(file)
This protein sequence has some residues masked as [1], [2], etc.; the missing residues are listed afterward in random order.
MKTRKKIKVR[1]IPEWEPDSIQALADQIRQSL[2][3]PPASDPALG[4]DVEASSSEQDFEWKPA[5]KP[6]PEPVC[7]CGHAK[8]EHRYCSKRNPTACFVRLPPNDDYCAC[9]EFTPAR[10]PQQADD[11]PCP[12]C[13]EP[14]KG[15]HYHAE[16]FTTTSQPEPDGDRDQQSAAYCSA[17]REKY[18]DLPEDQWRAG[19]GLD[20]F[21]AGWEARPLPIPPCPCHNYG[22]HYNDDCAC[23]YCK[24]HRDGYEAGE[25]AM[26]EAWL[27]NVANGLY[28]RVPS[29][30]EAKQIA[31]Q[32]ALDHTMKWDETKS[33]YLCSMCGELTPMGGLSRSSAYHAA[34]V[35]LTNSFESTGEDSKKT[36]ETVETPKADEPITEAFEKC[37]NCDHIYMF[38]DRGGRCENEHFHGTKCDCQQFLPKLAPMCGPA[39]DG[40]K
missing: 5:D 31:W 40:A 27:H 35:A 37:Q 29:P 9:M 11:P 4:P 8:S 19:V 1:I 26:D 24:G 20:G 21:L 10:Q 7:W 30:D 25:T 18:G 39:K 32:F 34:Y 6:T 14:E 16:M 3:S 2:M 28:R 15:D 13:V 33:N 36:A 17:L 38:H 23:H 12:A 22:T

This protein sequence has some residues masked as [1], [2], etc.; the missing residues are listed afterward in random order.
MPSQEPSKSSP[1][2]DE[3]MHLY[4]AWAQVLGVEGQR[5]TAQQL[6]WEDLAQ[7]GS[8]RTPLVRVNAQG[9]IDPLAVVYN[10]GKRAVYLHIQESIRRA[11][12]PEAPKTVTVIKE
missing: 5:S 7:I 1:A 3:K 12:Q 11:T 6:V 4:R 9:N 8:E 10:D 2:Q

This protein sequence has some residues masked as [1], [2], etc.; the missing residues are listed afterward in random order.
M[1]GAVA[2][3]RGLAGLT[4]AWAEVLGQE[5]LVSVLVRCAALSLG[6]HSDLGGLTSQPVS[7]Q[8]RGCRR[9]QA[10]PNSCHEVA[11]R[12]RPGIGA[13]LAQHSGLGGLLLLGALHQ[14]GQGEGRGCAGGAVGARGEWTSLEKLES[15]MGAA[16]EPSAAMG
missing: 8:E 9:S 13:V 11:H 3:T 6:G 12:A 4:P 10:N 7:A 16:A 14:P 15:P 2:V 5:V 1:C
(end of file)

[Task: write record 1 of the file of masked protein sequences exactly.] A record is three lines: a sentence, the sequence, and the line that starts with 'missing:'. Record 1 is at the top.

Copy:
This protein sequence has some residues masked as [1], [2], etc.; the missing residues are listed afterward in random order.
MKTRKKIKVR[1]IPEWEPDSIQALADQIRQSL[2][3]PPASDPALG[4]DVEASSSEQDFEWKPA[5]KP[6]PEPVC[7]CGHAK[8]EHRYCSKRNPTACFVRLPPNDDYCAC[9]EFTPAR[10]PQQADD[11]PCP[12]C[13]EP[14]KG[15]HYHAE[16]FTTTSQPEPDGDRDQQSAAYCSA[17]REKY[18]DLPEDQWRAG[19]GLD[20]F[21]AGWEARPLPIPPCPCHNYG[22]HYNDDCAC[23]YCK[24]HRDGYEAGE[25]AM[26]EAWL[27]NVANGLY[28]RVPS[29][30]EAKQIA[31]Q[32]ALDHTMKWDETKS[33]YLCSMCGELTPMGGLSRSSAYHAA[34]V[35]LTNSFESTGEDSKKT[36]ETVETPKADEPITEAFEKC[37]NCDHIYMF[38]DRGGRCENEHFHGTKCDCQQFLPKLAPMCGPA[39]DG[40]K
missing: 5:D 31:W 40:A 27:H 35:A 37:Q 29:P 9:M 11:P 4:P 8:S 19:V 1:I 26:D 24:G 20:G 21:L 10:Q 7:W 30:D 25:T 18:G 39:K 32:F 34:Y 6:T 14:E 16:M 3:S 2:M 28:R 15:D 13:V 33:N 36:A 17:L 38:H 23:H 12:A 22:T